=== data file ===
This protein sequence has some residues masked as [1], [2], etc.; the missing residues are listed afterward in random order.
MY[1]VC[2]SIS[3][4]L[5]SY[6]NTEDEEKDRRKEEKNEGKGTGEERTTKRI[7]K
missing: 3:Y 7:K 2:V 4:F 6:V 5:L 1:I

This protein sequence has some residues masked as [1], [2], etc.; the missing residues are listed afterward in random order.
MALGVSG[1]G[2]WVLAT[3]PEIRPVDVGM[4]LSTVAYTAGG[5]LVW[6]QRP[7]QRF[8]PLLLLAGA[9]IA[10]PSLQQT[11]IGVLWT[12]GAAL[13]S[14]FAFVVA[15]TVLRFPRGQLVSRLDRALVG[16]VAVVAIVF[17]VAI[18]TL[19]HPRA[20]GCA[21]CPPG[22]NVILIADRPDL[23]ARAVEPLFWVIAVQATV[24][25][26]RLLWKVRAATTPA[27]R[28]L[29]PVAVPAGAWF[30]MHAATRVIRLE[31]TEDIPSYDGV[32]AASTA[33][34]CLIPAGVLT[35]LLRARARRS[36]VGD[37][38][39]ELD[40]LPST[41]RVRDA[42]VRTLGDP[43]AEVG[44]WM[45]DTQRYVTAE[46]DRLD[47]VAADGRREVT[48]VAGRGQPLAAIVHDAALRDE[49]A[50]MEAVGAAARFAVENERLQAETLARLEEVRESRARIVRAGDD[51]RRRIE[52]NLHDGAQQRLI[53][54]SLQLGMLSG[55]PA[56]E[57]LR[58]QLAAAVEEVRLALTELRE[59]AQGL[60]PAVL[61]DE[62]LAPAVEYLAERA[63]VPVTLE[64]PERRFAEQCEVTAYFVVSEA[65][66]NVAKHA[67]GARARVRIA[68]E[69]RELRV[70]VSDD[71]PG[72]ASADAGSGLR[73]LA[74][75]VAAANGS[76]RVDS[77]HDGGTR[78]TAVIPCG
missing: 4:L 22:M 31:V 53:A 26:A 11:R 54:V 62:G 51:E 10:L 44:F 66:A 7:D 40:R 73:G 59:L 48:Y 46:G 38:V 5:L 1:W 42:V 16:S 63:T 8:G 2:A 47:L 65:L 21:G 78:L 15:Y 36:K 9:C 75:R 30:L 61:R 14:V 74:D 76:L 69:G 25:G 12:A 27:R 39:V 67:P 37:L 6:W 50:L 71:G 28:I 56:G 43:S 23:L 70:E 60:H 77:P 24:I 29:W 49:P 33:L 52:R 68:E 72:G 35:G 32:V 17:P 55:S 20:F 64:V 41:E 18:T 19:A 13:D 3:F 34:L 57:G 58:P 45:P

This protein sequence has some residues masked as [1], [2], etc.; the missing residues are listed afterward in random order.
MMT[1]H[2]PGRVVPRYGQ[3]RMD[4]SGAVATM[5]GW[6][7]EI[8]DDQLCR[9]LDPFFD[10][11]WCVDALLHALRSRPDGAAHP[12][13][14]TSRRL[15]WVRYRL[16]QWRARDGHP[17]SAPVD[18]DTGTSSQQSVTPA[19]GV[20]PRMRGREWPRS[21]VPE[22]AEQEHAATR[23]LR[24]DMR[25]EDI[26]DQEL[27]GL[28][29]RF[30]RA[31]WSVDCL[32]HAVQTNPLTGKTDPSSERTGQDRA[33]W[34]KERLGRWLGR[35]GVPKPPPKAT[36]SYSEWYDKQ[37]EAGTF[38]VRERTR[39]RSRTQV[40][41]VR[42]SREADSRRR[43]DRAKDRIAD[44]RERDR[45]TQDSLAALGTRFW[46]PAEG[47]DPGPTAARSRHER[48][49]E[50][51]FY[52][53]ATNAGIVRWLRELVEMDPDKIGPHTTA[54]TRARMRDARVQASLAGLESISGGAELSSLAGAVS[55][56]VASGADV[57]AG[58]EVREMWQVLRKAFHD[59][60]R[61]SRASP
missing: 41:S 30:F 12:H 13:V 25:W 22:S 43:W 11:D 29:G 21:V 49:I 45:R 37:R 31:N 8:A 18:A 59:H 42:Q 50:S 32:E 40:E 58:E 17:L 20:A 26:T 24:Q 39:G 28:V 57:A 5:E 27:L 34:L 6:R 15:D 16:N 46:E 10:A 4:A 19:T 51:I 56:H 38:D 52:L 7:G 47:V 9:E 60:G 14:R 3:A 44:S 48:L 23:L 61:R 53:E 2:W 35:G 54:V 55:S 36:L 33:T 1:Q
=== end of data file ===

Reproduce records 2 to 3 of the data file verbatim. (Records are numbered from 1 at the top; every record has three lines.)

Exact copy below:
This protein sequence has some residues masked as [1], [2], etc.; the missing residues are listed afterward in random order.
MALGVSG[1]G[2]WVLAT[3]PEIRPVDVGM[4]LSTVAYTAGG[5]LVW[6]QRP[7]QRF[8]PLLLLAGA[9]IA[10]PSLQQT[11]IGVLWT[12]GAAL[13]S[14]FAFVVA[15]TVLRFPRGQLVSRLDRALVG[16]VAVVAIVF[17]VAI[18]TL[19]HPRA[20]GCA[21]CPPG[22]NVILIADRPDL[23]ARAVEPLFWVIAVQATV[24][25][26]RLLWKVRAATTPA[27]R[28]L[29]PVAVPAGAWF[30]MHAATRVIRLE[31]TEDIPSYDGV[32]AASTA[33][34]CLIPAGVLT[35]LLRARARRS[36]VGD[37][38][39]ELD[40]LPST[41]RVRDA[42]VRTLGDP[43]AEVG[44]WM[45]DTQRYVTAE[46]DRLD[47]VAADGRREVT[48]VAGRGQPLAAIVHDAALRDE[49]A[50]MEAVGAAARFAVENERLQAETLARLEEVRESRARIVRAGDD[51]RRRIE[52]NLHDGAQQRLI[53][54]SLQLGMLSG[55]PA[56]E[57]LR[58]QLAAAVEEVRLALTELRE[59]AQGL[60]PAVL[61]DE[62]LAPAVEYLAERA[63]VPVTLE[64]PERRFAEQCEVTAYFVVSEA[65][66]NVAKHA[67]GARARVRIA[68]E[69]RELRV[70]VSDD[71]PG[72]ASADAGSGLR[73]LA[74][75]VAAANGS[76]RVDS[77]HDGGTR[78]TAVIPCG
missing: 4:L 22:M 31:V 53:A 26:A 11:R 54:V 62:G 51:E 10:L 44:F 66:A 7:D 40:R 73:G 59:L 48:Y 46:G 38:V 5:L 1:W 42:V 16:S 63:T 8:G 2:A 47:L 65:L 21:G 78:L 15:Y 36:K 9:C 75:R 30:L 61:R 14:V 74:D 76:L 69:G 25:G 12:A 27:R 39:V 67:P 37:L 6:W 50:L 71:G 28:I 56:G 43:S 23:L 70:E 60:H 77:P 24:I 29:W 49:P 33:L 52:R 68:E 72:G 35:G 32:V 17:P 55:S 20:F 64:V 41:E 18:T 19:A 13:D 3:F 34:L 57:G 58:P 45:P

This protein sequence has some residues masked as [1], [2], etc.; the missing residues are listed afterward in random order.
MMT[1]H[2]PGRVVPRYGQ[3]RMD[4]SGAVATM[5]GW[6][7]EI[8]DDQLCR[9]LDPFFD[10][11]WCVDALLHALRSRPDGAAHP[12][13][14]TSRRL[15]WVRYRL[16]QWRARDGHP[17]SAPVD[18]DTGTSSQQSVTPA[19]GV[20]PRMRGREWPRS[21]VPE[22]AEQEHAATR[23]LR[24]DMR[25]EDI[26]DQEL[27]GL[28][29]RF[30]RA[31]WSVDCL[32]HAVQTNPLTGKTDPSSERTGQDRA[33]W[34]KERLGRWLGR[35]GVPKPPPKAT[36]SYSEWYDKQ[37]EAGTF[38]VRERTR[39]RSRTQV[40][41]VR[42]SREADSRRR[43]DRAKDRIAD[44]RERDR[45]TQDSLAALGTRFW[46]PAEG[47]DPGPTAARSRHER[48][49]E[50][51]FY[52][53]ATNAGIVRWLRELVEMDPDKIGPHTTA[54]TRARMRDARVQASLAGLESISGGAELSSLAGAVS[55][56]VASGADV[57]AG[58]EVREMWQVLRKAFHD[59][60]R[61]SRASP
missing: 41:S 30:F 12:H 13:V 25:W 22:S 43:W 11:D 29:G 21:V 49:I 45:R 37:R 31:N 8:A 18:A 59:H 42:Q 50:S 32:E 40:E 58:E 17:L 20:A 26:T 24:Q 39:G 28:V 57:A 5:E 27:L 34:L 6:R 15:D 16:N 46:E 10:A 4:A 19:T 51:I 56:H 38:D 52:L 7:G 47:V 9:E 60:G 14:R 3:A 44:S 48:L 23:L 61:R 53:E 2:W 35:G 54:V 55:S 36:L 33:T 1:Q